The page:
Aim­ing high in quest for top per­for­mance

Gloucestershire Echo - - BUSINESS -


WILL Ab­bott – part­ner at Glouces­ter­shire Busi­ness Awards’ head­line spon­sor Ran­dall & Payne – on the steps to cre­at­ing a high per­for­mance or­gan­i­sa­tion.

HIGH per­for­mance or­gan­i­sa­tions stim­u­late more ef­fec­tive em­ployee in­volve­ment and com­mit­ment in or­der to achieve in­creased prof­its, im­proved pro­duc­tiv­ity and higher lev­els of cus­tomer loy­alty. We are liv­ing in un­cer­tain times. The high­est-per­form­ing busi­nesses will, by their very na­ture, ride out the storm more ef­fec­tively.

So how do you cre­ate a high per­for­mance or­gan­i­sa­tion?

A truly high per­for­mance busi­ness will de­liver higher lev­els of pro­duc­tiv­ity, cus­tomer sat­is­fac­tion, sales and will have in­creased em­ployee re­ten­tion.

The back­bone of a high-per­form­ing busi­ness is a re­silient work­force.

You need to build a team that is highly mo­ti­vated, high-per­form­ing and con­sists of peo­ple who look for­ward to com­ing to work ev­ery day be­cause they feel they are a part of the com­pany and the big­ger pic­ture.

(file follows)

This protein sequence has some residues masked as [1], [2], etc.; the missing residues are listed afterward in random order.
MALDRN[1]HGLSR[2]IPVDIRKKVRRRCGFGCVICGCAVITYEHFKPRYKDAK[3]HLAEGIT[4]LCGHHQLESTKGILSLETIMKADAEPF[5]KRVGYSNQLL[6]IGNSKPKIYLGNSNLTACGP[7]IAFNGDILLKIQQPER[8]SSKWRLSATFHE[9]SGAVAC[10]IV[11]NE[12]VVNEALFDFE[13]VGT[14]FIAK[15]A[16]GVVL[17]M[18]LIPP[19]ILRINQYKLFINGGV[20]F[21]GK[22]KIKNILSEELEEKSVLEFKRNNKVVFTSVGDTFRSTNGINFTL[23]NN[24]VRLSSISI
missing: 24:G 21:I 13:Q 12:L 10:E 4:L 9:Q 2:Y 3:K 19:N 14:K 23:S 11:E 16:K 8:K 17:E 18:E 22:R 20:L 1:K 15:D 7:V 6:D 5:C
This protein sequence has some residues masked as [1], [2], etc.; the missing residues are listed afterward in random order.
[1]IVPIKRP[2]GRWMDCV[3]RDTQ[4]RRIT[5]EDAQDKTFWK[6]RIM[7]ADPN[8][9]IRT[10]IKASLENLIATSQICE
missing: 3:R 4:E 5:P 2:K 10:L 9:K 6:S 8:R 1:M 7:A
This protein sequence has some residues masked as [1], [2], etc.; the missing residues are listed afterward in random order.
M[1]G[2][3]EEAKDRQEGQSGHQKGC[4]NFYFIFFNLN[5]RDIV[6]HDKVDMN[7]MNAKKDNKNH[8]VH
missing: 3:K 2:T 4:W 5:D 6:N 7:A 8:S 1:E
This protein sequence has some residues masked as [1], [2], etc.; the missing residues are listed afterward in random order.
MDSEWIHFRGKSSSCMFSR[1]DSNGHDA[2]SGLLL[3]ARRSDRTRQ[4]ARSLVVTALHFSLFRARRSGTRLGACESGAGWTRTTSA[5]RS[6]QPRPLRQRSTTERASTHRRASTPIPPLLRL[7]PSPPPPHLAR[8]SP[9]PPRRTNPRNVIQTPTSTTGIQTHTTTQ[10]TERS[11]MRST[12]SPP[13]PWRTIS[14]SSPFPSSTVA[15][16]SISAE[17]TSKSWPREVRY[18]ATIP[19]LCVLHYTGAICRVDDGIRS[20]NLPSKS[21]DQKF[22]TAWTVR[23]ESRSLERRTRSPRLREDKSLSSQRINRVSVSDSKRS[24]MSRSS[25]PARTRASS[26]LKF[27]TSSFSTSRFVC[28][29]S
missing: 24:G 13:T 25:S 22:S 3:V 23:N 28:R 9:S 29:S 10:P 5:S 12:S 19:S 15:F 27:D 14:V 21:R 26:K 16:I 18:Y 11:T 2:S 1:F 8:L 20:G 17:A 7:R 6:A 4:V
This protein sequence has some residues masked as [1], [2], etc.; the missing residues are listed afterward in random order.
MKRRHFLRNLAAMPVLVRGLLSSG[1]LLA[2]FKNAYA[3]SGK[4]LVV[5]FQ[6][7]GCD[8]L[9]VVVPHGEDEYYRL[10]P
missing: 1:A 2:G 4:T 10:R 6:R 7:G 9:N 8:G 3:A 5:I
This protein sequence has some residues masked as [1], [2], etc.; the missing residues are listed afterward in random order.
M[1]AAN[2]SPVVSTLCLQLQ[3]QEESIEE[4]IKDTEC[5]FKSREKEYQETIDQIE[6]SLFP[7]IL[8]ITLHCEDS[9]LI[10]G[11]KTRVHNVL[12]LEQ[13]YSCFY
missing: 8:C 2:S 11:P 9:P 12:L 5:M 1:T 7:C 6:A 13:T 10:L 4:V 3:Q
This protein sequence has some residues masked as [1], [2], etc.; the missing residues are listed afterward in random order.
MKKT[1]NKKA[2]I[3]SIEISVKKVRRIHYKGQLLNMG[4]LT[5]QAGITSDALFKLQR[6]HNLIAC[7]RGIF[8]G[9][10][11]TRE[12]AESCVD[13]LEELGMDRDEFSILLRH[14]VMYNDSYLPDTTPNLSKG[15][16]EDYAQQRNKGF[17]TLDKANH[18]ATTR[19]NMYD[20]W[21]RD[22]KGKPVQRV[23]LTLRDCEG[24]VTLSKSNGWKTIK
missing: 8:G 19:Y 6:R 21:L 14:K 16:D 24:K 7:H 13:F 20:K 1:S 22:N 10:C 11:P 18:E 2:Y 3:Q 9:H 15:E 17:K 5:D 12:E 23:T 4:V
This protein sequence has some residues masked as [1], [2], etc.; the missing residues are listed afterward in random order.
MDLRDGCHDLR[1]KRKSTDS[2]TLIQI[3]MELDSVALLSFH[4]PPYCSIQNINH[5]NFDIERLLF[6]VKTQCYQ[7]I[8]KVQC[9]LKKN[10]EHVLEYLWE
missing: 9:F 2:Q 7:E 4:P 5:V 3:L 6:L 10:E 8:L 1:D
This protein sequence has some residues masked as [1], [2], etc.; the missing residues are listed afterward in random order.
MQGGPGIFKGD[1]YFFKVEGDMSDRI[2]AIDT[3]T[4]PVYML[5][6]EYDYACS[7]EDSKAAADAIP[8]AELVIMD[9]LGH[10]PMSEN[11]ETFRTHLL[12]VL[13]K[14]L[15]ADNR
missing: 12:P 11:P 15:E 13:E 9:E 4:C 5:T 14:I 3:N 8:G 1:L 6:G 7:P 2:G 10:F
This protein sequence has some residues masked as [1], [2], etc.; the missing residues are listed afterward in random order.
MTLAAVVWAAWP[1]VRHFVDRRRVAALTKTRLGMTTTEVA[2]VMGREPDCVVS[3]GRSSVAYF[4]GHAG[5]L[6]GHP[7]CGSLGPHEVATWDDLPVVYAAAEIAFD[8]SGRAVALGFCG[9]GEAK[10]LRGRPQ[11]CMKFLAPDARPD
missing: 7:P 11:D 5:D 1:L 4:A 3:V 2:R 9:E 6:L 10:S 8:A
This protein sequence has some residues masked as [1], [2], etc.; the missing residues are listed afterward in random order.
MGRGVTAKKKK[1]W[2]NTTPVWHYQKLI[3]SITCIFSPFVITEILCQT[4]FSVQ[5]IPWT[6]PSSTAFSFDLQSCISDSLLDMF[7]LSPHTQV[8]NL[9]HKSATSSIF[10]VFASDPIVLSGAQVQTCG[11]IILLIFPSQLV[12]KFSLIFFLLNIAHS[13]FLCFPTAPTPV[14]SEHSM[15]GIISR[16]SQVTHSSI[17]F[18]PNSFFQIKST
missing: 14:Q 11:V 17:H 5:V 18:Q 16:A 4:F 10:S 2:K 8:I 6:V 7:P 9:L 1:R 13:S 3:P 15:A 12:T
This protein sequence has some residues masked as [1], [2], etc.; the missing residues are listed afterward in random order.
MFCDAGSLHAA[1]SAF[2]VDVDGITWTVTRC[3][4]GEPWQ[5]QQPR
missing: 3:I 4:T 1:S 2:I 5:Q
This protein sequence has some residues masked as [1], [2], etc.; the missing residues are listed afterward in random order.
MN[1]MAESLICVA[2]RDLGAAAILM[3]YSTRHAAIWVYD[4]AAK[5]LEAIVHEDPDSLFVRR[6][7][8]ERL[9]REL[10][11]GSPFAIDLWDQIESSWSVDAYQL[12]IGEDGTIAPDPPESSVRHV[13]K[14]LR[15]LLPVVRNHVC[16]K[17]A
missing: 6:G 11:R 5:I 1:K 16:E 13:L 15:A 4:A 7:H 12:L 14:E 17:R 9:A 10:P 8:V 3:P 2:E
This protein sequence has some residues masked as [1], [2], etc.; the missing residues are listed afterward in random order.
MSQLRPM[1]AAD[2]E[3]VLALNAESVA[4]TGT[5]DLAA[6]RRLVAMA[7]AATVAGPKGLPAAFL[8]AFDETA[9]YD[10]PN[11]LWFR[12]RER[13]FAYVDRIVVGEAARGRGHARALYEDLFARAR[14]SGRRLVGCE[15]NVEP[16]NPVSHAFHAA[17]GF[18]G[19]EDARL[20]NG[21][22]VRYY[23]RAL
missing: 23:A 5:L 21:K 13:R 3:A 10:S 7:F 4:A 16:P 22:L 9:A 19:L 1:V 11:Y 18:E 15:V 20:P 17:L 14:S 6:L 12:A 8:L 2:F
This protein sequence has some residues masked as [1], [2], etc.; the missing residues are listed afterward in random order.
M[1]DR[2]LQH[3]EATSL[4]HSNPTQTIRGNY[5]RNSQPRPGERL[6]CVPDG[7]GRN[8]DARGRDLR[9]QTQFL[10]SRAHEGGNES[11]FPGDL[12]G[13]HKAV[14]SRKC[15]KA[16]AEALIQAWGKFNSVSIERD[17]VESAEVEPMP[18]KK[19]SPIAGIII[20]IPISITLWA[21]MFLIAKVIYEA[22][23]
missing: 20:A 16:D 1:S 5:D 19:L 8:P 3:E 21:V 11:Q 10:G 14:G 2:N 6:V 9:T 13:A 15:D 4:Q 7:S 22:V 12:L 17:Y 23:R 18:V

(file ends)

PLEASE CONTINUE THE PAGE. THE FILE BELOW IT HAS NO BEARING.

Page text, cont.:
In ad­di­tion to hir­ing the right peo­ple, you need to cre­ate a cul­ture that al­lows your team to per­form at a high level.

It all starts with com­mu­ni­ca­tion. You need to com­mu­ni­cate the vi­sion, strat­egy, val­ues and be­liefs of your busi­ness in or­der to cre­ate a shared pur­pose.

They need to buy into your vi­sion for the com­pany so they feel in­vested in its fu­ture suc­cess.

Next, you need to em­power your peo­ple. Set high-level ob­jec­tives and com­mu­ni­cate these to each mem­ber of your team.

Ex­plain how each ob­jec­tive con­trib­utes to over­all suc­cess.

Now step back and give your peo­ple the space to get on with work­ing to­wards those ob­jec­tives.

Be avail­able for when they need to es­ca­late is­sues. Set reg­u­lar team meet­ings but never mi­cro-man­age.

It is also im­por­tant to cre­ate re­ward strate­gies so your high-per­form­ing peo­ple feel re­warded for their com­mit­ment, and re­main mo­ti­vated.

Re­mem­ber, per­fec­tion is not at­tain­able, not even in the very high­est per­form­ing or­gan­i­sa­tions.

But if you aim for per­fec­tion, you might just end up a notch be­low.

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